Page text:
THIS week we continue the memories of Bathurst Demonstration School teacher Leo O’Meara. He recalls this teaching staff photo being taken in the 1960s. Those in the back row are:
- Gerry Taylor, who served later in western NSW and then in outer Sydney. On one occasion, he conducted the Annual Messiah in the Methodist Hall. At last call, he had retired to the Springwood area.
- Leo O’Meara, who later served at Lake Albert (Wagga), Wyong, Yagoona, Denistone East and Berkeley Vale on the Central Coast.
- Bob Corkill, who served subsequently at Wollongong, then as principal at Dareton and Lismore Demonstration School.
- Ray Hanlon, who later went to a number of Sydney schools and finished as a principal in the northern suburbs.
- Don Mackenzie, who served mainly in the Newcastle area, before moving into real estate.
- Bill Harrison, who still resides in Bathurst. He served as principal at Eglinton before returning to the Demonstration School and later to Kelso, before being appointed district inspector of schools at Bathurst.
- Terry McCarthy, who taught for some time in Canberra, before joining the Foreign Affairs Department.
- Sitting are Mrs Robb (librarian), Bert Jarvis and John Grimes (deputy principal).
The Demonstration School in those days had some wonderful staff members and some great characters. At the end of 1959, there was quite an exodus. Trevor Harrison, who played the trumpet with the Debonairs Dance Band for some years, moved on, as did Arthur Allen, Norrie Spicer, Ray Broadhurst and Rex York. Rex, a World War Two ex-serviceman, lived life to the full, and irrespective of the time he ‘turned in’ at night, was always first at work each morning. He had the most immaculate hand-writing on the chalkboard Leo has ever seen.
The average age of this teacher group would be over 80 and Leo would be happy to hear from any of them who are still in the Bathurst area. The Bathurst he knew in those days had not even begun its growth into the modern city it is today. The buzzword in conversations was “decentralisation”. Everyone was hoping that governments would do something to boost the city’s economy and viability. The city still hung grimly to the railway workshops as a major employer, but it was obvious that they were on their last legs. Conservatism reigned supreme. People were looking backwards rather than to the future and efforts to establish new businesses and industry were not overly successful.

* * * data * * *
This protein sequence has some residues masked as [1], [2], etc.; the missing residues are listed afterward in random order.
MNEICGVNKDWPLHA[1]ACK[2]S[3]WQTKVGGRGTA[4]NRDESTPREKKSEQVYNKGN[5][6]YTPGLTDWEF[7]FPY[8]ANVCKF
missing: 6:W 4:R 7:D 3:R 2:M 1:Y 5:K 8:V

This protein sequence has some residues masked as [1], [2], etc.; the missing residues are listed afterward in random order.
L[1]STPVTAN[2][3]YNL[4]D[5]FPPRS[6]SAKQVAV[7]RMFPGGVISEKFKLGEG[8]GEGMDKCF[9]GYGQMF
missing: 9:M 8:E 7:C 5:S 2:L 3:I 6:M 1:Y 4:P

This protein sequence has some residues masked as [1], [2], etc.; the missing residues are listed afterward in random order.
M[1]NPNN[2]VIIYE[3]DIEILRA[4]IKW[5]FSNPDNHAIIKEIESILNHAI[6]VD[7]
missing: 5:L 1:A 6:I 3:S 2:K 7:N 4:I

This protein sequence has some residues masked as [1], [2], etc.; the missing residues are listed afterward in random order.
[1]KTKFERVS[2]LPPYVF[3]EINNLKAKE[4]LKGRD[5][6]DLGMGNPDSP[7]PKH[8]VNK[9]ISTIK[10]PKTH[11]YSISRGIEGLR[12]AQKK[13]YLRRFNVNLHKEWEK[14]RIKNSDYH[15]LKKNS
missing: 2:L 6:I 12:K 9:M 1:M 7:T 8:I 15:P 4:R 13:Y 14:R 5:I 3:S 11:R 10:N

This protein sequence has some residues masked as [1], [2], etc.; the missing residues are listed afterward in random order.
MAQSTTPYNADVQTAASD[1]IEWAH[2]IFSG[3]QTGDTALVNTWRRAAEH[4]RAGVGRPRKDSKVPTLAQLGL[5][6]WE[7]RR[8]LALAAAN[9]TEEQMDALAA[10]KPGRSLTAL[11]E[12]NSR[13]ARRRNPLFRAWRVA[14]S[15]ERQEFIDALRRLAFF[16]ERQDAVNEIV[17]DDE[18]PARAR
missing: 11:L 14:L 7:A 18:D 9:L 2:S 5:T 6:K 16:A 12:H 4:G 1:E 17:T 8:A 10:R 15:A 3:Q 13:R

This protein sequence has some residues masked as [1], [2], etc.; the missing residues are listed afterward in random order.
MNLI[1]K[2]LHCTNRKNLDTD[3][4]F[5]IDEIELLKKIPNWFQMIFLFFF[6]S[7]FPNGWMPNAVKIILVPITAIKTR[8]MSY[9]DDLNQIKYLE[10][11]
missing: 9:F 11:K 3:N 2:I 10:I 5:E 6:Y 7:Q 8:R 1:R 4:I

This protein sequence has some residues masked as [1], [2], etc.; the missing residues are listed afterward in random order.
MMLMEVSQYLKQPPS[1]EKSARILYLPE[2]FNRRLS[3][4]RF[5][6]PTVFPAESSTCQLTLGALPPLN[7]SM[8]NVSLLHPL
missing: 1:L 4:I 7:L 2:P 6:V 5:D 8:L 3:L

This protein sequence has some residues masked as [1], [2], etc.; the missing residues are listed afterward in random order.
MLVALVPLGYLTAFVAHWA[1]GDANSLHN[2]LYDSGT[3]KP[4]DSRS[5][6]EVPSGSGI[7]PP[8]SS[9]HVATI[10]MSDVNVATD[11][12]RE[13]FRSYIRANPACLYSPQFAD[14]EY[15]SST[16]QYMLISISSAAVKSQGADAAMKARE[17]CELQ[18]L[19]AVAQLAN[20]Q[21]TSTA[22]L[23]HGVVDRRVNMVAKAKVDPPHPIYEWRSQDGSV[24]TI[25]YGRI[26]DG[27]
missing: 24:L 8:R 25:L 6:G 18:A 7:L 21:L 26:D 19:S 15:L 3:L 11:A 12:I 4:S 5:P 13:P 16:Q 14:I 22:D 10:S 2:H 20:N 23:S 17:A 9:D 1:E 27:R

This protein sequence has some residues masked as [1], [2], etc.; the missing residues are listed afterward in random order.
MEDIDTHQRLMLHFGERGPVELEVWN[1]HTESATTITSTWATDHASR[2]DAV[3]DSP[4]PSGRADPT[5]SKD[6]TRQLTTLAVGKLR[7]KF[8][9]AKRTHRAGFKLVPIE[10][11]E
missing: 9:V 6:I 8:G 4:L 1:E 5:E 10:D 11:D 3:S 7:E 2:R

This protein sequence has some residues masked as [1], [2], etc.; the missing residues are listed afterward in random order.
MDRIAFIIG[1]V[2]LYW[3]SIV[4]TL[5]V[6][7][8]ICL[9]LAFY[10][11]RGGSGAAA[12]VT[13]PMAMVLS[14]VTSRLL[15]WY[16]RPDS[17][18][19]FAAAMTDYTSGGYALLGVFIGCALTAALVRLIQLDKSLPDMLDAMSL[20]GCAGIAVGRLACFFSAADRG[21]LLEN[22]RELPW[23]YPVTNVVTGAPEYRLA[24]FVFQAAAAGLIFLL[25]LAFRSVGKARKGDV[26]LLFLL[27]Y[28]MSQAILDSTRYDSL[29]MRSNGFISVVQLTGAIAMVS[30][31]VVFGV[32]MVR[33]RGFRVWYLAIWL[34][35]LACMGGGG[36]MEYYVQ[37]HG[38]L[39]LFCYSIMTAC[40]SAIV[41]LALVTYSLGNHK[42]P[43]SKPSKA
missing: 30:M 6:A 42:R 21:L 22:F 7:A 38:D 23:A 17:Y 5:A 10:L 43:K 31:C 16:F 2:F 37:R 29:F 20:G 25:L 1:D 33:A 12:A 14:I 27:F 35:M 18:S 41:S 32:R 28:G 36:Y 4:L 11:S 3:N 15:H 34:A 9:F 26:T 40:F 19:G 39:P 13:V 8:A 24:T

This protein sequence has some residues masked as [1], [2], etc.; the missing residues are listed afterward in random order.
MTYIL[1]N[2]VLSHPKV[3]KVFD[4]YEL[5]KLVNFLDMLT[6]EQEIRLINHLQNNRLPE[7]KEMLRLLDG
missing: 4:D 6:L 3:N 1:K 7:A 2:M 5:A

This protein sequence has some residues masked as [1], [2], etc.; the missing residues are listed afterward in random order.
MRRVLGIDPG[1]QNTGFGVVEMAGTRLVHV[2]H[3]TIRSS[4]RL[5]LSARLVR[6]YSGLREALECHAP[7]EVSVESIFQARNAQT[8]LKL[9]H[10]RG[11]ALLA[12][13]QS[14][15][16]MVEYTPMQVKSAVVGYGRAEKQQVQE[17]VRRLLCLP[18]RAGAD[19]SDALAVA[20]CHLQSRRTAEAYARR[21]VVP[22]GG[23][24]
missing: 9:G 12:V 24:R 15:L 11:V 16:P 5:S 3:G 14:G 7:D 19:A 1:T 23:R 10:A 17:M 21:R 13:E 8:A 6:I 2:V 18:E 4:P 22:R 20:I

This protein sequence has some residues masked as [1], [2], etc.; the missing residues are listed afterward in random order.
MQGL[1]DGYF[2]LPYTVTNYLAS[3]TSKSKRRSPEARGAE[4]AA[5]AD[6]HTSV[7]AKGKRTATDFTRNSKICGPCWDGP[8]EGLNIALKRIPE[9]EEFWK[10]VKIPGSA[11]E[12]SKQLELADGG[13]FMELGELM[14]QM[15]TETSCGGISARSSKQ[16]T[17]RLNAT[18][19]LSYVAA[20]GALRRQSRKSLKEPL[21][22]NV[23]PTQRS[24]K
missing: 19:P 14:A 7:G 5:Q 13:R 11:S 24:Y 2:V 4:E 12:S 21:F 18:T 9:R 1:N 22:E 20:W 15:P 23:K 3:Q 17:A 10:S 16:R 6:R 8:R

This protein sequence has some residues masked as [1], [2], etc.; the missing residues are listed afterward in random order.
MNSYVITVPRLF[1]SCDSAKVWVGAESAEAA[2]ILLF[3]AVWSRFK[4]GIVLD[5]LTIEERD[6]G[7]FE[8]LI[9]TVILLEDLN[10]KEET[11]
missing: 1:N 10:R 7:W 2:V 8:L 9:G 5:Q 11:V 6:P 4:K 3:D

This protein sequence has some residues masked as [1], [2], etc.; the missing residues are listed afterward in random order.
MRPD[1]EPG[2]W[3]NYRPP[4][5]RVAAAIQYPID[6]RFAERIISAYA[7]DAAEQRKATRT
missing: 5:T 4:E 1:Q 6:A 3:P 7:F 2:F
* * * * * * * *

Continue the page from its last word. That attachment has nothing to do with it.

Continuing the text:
The only store of any consequence was The Western Stores, later to become Myer (he believes) and now central to a modern mall. One of Leo’s earlier recollections is of Harry’s Fruit Shop in Howick Street. He pioneered the use of plastic packaging to present his fruit and vegetables. Hector Lupp’s playing at the Carillon each afternoon was a particular feature, as was Machattie Park itself. The Bathurst Leagues Club had only just been established and was the centre of much social activity in that era. He remembers the Knickerbocker, the Park, the Commercial and the Dudley hotels as four popular “watering holes” and Theo Venardos’ Heath Café and the Rainbow Room upstairs as the venue for many functions. The three rugby league teams in the town were Railway, St Pat’s and Charlestons (which folded soon afterwards). The Bathurst Gaol was another large employer, still years away from the 1974 riots.
The plumbing on many of the earlier homes was on the outside of the buildings and plumbers were kept extremely busy on winter mornings repairing damaged pipes. The Edgells factory on the western edge of town was also in full operation. Some of Leo’s happiest memories of that time concern his association with the Bathurst Junior Rugby League, including his involvement with local competitions and the Annual Group 10 Schoolboys Carnivals. My thanks to Leo O’Meara for his memories.